Mechanics are more unforgiving and a lot more about individual survival skills (dodge that shit, use a pot) than in other classic MMOs (not GW2, GW2 is more similar and has no roles anyway). I was used to being able to ‘save’ most of my party members all the time in WoW – you can’t do this so much in WS. People die quickly if they screw up and so does the healer, so your overall playstyle needs to be a lot more centered around your own survival + MT. There’s less leeway for the ‘extras’ (not the normal damage but the unnecessary one) in WS than in other games that I’ve played (and then there’s also the telegraph / cone thing that gimps healing). Sure, once a healer has better gear, stats, etc. he/she can make up for more screwups but still, many mechanics are just unforgiving and up to the individual player. You can’t save a one-shot, and depending on the situation not a 2-shot either.

And that’s why you feel the healer matters ‘less’ in WS which is true; because the onus of survival is more well-spread in Wildstar. So really, think of it as a good thing. The fact that even the healer is allowed to die first sometime (for some encounters it doesn’t matter), is a good thing. It means responsibility is shared more evenly, which is also true thanks to the interrupt mechanics in WS. So, imo we are more even now / not less. DPS finally aren’t just being carried in this game. [Syl]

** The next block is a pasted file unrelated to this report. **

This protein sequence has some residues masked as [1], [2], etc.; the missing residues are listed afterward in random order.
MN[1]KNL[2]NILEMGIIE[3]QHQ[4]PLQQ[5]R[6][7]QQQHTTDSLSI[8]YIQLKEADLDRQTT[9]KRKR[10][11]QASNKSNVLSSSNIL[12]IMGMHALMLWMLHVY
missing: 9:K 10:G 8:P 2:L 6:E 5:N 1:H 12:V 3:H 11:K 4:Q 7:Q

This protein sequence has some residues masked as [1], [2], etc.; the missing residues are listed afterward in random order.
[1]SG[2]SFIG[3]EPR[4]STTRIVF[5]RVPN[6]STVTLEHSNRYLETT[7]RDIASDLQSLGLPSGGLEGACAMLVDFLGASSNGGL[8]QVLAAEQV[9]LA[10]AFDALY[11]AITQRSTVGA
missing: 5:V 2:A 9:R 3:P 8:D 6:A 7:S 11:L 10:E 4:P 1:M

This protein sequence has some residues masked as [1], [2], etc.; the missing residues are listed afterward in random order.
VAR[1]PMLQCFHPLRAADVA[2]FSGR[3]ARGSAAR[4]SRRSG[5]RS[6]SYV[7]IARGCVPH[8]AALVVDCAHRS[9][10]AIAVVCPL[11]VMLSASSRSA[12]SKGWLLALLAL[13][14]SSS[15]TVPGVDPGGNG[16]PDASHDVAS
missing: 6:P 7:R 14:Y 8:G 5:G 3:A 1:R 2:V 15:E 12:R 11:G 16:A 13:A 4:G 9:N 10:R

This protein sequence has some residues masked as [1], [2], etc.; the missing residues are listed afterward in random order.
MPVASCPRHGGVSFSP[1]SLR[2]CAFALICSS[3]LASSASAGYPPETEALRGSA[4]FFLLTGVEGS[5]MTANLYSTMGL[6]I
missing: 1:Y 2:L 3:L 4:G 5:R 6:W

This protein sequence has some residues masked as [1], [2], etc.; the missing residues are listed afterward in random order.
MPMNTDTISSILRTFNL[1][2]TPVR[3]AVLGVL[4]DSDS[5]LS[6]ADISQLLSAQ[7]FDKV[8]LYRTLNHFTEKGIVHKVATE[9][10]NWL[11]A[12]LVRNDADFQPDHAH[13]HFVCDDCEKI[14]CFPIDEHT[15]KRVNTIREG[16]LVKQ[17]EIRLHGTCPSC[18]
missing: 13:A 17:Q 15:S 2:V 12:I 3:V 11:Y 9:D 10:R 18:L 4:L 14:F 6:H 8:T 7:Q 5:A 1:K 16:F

I love it. I love the fact that DPS don’t get the back seat in a trinity-based MMO. Enrage timers aside, there was never a time during my WoW era (up to Cataclysm) where pewpew were nearly as much on the spot as they are continuously in Wildstar’s encounters. The scales have evened out and while some oldschool healers might feel that sting of lost power, they should also feel the relief of shared pressure.

Wildstar silver KV - cheat when you can!

Wildstar silver KV – cheat when you can!